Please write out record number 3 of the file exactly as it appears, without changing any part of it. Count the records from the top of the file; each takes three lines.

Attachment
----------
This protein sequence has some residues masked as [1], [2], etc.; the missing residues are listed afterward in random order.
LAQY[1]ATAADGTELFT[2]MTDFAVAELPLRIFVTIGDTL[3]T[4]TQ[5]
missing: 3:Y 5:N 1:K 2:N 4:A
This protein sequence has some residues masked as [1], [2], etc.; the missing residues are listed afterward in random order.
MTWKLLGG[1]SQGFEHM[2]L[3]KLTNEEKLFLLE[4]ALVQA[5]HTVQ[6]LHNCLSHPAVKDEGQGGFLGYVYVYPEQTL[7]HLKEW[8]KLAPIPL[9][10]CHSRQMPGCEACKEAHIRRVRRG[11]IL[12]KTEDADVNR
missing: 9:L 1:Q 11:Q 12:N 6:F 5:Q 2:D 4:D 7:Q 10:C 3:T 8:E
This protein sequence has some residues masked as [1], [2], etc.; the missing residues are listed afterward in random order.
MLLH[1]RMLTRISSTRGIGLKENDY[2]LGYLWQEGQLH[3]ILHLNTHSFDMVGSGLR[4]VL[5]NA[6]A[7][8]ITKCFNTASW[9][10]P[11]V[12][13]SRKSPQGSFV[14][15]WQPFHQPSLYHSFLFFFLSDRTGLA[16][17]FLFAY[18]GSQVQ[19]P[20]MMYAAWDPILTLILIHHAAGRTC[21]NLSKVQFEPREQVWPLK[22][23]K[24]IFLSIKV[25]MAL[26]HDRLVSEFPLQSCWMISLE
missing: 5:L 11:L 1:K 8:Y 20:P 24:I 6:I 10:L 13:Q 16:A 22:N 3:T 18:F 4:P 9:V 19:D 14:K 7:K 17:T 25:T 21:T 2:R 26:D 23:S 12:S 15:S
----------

This protein sequence has some residues masked as [1], [2], etc.; the missing residues are listed afterward in random order.
MLLH[1]RMLTRISSTRGIGLKENDY[2]LGYLWQEGQLH[3]ILHLNTHSFDMVGSGLR[4]VL[5]NA[6]A[7][8]ITKCFNTASW[9][10]P[11]V[12][13]SRKSPQGSFV[14][15]WQPFHQPSLYHSFLFFFLSDRTGLA[16][17]FLFAY[18]GSQVQ[19]P[20]MMYAAWDPILTLILIHHAAGRTC[21]NLSKVQFEPREQVWPLK[22][23]K[24]IFLSIKV[25]MAL[26]HDRLVSEFPLQSCWMISLE
missing: 5:L 11:L 1:K 8:Y 20:P 24:I 6:I 10:L 13:Q 16:A 22:N 3:T 18:F 4:P 9:V 19:D 14:K 7:K 17:T 25:T 21:T 2:R 26:D 23:S 12:S 15:S